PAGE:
New civil service commissioners named

Elizabeth Hambley, Tony Poulter and Neil Wooding have now begun their five-year terms
Elizabeth Hambley, Tony Poulter and Neil Wooding Photo: Civil Service Commission

By Jim Dunton

20 Mar 2024

Three new commissioners have been appointed to the Civil Service Commission, bringing its commissioner count to 14.

The Cabinet Office announced this week that Elizabeth Hambley, Tony Poulter and Neil Wooding are the latest additions to the commission. They will aid its work in ensuring that appointments to the civil service are made on merit and through fair and open competition.

Hambley is a qualified barrister and previously served as director general for commercial, trade and international at the Government Legal Department. Before that she held legal director roles at the Department for Environment, Food and Rural Affairs, the Department for Business, Energy and Industrial Strategy and the Department for Culture, Media and Sport.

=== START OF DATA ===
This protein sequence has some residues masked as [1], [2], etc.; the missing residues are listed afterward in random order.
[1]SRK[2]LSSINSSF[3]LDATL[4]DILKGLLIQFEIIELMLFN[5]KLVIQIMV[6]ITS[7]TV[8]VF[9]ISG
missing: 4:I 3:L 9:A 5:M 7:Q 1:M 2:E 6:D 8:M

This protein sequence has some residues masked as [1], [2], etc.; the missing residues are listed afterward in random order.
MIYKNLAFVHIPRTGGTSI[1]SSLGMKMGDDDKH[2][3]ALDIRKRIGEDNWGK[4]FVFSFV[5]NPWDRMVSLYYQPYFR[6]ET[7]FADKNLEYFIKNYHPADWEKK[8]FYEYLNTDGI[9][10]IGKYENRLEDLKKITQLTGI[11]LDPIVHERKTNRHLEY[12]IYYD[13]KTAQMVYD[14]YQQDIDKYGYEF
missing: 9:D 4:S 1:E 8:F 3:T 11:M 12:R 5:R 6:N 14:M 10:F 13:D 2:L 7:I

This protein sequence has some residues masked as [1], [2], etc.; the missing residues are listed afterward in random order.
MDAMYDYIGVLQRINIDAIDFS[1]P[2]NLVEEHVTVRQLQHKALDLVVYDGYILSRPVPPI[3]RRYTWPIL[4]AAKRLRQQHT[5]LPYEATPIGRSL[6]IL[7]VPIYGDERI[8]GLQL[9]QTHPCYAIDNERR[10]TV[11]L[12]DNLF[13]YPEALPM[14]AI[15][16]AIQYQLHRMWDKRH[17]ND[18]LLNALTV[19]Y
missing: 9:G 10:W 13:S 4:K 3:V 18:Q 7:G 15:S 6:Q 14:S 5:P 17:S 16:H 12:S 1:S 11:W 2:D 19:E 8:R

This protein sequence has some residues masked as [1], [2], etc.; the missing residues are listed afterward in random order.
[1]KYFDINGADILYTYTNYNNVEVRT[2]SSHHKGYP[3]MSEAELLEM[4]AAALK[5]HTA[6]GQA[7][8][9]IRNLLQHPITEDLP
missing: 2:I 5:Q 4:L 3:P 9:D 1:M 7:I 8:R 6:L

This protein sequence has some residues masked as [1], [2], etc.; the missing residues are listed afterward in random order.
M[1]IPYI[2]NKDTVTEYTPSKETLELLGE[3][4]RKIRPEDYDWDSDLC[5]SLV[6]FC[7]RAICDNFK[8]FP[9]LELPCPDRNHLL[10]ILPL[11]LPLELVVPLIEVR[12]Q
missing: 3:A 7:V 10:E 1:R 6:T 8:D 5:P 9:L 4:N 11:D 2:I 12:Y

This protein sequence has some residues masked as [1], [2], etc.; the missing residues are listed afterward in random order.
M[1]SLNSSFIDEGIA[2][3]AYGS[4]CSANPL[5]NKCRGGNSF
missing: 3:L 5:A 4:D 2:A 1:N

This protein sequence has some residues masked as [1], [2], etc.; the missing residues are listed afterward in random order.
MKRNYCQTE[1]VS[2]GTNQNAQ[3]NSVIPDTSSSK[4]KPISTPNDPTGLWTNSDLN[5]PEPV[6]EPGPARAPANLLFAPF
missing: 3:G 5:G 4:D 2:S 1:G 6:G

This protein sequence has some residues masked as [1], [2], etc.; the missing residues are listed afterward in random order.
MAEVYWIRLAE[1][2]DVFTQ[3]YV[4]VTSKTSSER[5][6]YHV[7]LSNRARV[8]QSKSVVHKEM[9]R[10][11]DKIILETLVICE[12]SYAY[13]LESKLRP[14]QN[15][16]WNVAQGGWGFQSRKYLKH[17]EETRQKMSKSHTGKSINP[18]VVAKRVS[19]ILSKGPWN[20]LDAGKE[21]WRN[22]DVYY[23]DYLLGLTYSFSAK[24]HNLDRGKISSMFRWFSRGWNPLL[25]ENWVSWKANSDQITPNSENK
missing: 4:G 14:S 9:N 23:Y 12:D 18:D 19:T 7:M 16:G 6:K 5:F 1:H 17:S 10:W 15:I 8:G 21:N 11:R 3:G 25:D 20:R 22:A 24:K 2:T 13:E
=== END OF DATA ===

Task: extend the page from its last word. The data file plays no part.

Poulter was a partner at big-four consultancy PwC for 25 years. In 2023, he led the public-body review of Homes England. He currently holds non-executive roles at the Department for Transport, LCR Property and Cubico Sustainable Investments.

Wooding has most recently worked as an executive director in the Cabinet Office, prior to which he was chief people officer at the Ministry of Justice. He has also worked in regional government, local government, the National Health Service and the third sector.

First civil service commissioner Baroness Gisela Stuart said she was delighted the three new commissioners had been appointed.

"Their extensive experience and expertise from leadership roles, in both the public and private sector, will enrich the commission’s work as an independent regulator of recruitment into the civil service and in hearing complaints under the civil service code," she said.

"I look forward to working with them as commissioners, helping to ensure we have an effective civil service, appointed on merit, to develop and deliver government services across the country."

Hambley, Poulter Wooding have all joined the commission for five-year, non-renewable terms. According to the Cabinet Office they will work part time, typically for four to eight days a month.

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